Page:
By: Friedrich Seiltgen
The MG42 was one of the most fearsome weapons of WWII, and quite possibly the best machinegun ever designed.
The MG42 fired a 7.92X57 Mauser round at 2,480 fps with an effective range of almost a thousand yards. With a cyclic rate of 1,200 rounds per minute, combatants on both sides knew the distinctive sound made when “Hitler’s Zipper” went into action.
The MG42 went into production in 1942 with almost half a million units produced by 5 different manufacturers. It was designed with mass production in mind. The MG42 was a lower cost, easier to build machine gun to replace the MG34, which was more expensive and time-consuming to produce. It took 75 hours to manufacture the MG42, as opposed to 150 hours for the MG34. The cost went down from 327 Reichsmark’s to 250, a savings of 24 percent.
High Rate of Fire
The MG42 earned several nicknames during its use, due to its high cyclic rate. “Hitler’s Buzzsaw,” “the Singing Saw,” and “Bone Saw” were a few. A group of Brazilian soldiers fighting in Italy called it “Lourdina” after one of the soldier’s wives who was a seamstress, because the sound of the MG42 reminded them of a sewing machine!
Due to its high rate of fire, the MG42’s barrel required changing frequently. The assistant gunner, wearing asbestos gloves, would help change out the barrel – a process that took about seven seconds. The gunners were ordered to fire short three to seven-round bursts, or when mounted to the Lafette 42 tripod, short bursts and occasional 20 to 50-round bursts. With these regulations in place, the MG42’s effective rate of fire was reduced to about 150 rounds per minute.
The MG42 had many roles during the war: Mounted in motorcycle sidecars, on Panzers, in airplanes, as a tripod mounted medium machinegun, and as a soldier carried light machinegun with bipod attached.
The MG42 lent many of its features to the Belgian MAG and the U.S. M60 Machinegun. Design features which enabled mass production, such as sheet metal stampings, belt feed, a semi bullpup design, and a quick-change barrel were incorporated into the M60.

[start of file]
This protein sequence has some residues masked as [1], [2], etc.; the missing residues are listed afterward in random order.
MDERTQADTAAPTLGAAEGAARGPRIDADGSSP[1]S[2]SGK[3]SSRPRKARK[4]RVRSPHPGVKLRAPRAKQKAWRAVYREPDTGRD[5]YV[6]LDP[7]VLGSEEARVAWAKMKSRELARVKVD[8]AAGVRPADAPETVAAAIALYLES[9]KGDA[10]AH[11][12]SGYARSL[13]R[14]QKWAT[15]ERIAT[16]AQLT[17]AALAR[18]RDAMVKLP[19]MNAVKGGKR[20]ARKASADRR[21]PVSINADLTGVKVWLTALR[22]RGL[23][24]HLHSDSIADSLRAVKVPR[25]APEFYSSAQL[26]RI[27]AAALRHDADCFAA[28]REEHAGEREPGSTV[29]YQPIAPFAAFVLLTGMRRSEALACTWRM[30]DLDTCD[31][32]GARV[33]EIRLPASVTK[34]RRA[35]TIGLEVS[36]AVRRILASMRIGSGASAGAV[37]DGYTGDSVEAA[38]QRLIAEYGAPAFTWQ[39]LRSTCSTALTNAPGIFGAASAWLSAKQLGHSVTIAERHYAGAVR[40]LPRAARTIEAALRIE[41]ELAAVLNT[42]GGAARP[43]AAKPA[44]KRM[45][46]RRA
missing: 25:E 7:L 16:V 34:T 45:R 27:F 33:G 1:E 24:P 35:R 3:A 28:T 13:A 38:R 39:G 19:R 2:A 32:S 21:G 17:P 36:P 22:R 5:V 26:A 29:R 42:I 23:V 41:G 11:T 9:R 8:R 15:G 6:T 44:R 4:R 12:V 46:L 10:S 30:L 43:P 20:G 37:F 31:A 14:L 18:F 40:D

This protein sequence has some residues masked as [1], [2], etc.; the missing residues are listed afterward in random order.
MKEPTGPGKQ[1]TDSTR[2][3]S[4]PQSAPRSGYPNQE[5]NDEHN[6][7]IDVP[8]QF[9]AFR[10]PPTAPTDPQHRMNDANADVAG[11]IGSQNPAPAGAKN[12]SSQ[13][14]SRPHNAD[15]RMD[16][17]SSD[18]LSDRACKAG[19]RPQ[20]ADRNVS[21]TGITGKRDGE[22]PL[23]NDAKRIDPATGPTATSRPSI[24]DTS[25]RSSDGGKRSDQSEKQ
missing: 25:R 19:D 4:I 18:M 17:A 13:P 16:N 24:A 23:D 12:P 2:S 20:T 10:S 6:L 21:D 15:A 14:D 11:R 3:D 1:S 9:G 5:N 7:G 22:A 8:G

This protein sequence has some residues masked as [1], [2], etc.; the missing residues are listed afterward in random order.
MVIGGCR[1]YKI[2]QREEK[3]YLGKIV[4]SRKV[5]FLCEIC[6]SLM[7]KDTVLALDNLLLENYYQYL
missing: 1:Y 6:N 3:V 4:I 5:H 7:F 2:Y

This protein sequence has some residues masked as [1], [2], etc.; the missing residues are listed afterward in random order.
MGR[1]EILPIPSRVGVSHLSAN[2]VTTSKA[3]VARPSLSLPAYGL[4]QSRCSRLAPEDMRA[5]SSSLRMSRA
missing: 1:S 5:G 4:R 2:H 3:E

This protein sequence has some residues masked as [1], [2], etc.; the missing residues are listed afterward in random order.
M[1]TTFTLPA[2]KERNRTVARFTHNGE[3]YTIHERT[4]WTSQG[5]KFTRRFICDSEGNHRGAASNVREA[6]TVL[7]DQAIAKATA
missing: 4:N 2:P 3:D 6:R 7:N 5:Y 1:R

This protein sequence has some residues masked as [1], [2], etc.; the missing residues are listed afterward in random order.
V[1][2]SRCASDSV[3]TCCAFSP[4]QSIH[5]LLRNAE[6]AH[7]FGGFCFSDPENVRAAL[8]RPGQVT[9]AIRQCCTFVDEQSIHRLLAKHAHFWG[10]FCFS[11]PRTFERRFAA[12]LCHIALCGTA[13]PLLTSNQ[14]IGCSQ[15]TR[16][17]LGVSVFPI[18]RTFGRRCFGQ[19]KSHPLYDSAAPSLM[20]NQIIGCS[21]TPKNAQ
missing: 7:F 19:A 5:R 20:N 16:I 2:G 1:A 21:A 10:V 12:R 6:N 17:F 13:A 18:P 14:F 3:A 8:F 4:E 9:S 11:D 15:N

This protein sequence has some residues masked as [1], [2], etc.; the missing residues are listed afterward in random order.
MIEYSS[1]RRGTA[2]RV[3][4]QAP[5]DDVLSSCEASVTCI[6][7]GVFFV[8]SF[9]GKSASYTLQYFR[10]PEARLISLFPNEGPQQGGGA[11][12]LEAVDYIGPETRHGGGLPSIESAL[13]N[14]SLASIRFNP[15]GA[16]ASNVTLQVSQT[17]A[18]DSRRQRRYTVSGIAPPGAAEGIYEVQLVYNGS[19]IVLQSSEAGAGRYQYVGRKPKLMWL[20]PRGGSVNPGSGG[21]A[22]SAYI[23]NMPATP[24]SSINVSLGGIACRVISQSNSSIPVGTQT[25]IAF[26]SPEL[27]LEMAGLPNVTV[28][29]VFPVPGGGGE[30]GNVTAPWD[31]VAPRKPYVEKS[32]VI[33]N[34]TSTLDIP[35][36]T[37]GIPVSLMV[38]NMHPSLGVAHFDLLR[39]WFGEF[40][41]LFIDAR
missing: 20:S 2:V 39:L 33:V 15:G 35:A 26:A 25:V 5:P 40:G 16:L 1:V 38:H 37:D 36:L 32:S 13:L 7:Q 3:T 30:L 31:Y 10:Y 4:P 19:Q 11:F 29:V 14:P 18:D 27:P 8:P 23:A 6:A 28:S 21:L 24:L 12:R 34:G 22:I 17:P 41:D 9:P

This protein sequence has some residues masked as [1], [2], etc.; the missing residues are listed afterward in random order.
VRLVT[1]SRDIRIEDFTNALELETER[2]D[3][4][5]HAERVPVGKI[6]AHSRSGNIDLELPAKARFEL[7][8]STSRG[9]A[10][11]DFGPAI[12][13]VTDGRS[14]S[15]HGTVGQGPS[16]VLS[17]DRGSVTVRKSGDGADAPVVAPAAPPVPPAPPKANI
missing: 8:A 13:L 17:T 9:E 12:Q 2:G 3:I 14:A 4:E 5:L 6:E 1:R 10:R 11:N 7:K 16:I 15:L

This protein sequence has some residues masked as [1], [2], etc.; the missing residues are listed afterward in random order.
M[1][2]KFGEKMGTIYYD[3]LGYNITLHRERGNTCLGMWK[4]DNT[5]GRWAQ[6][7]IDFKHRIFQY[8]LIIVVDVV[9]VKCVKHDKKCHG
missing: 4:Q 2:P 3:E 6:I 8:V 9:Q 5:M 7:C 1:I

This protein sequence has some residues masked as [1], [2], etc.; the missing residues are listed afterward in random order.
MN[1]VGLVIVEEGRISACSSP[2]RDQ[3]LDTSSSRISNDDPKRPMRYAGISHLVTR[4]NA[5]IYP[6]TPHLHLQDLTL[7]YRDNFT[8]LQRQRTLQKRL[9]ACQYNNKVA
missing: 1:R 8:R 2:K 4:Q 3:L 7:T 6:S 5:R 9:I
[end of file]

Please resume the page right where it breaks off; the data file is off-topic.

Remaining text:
Years after the war’s end, the German military was resurrected in West Germany in 1958. The MG42 had to be reverse-engineered, as original design plans had been seized by the Russians.
The main producer, Rheinmetall, was given the task of manufacturing new MG42s for the newly created Bundeswehr. The Bundeswehr consisted of WWII soldiers, so it made sense to use a weapon they were already familiar with. Rheinmetall constructed new manufacturing facilities and went to work changing the caliber to the standard NATO 7.62X51. To speed up the acquisition of guns, the West German Government purchased ex-Wehrmacht machineguns from other countries.
The MG42 was built under license after the war by Yugoslavia, Pakistan, Italy, and others. The MG42 has evolved into the MG3 chambered in 7.62X51, and is still used by the German Bundeswehr today. At least 20 armies currently use the MG42/MG3, which attests to the sound engineering principles employed in the construction of this machinegun.
Friedrich Seiltgen is a retired Patrol Officer with 20 years of service with the Orlando Police Department. He currently conducts training in Lone Wolf Terrorism, firearms, and law enforcement vehicle operations in Florida. Contact him at email@example.com.
Photo Credit: Wikimedia Commons, By: Bundesarchiv, Bild 101I-587-2253-17 / Schneiders, Toni / CC-BY-SA 3.0, CC BY-SA 3.0 de, https://commons.wikimedia.org/w/index.php?curid=5413046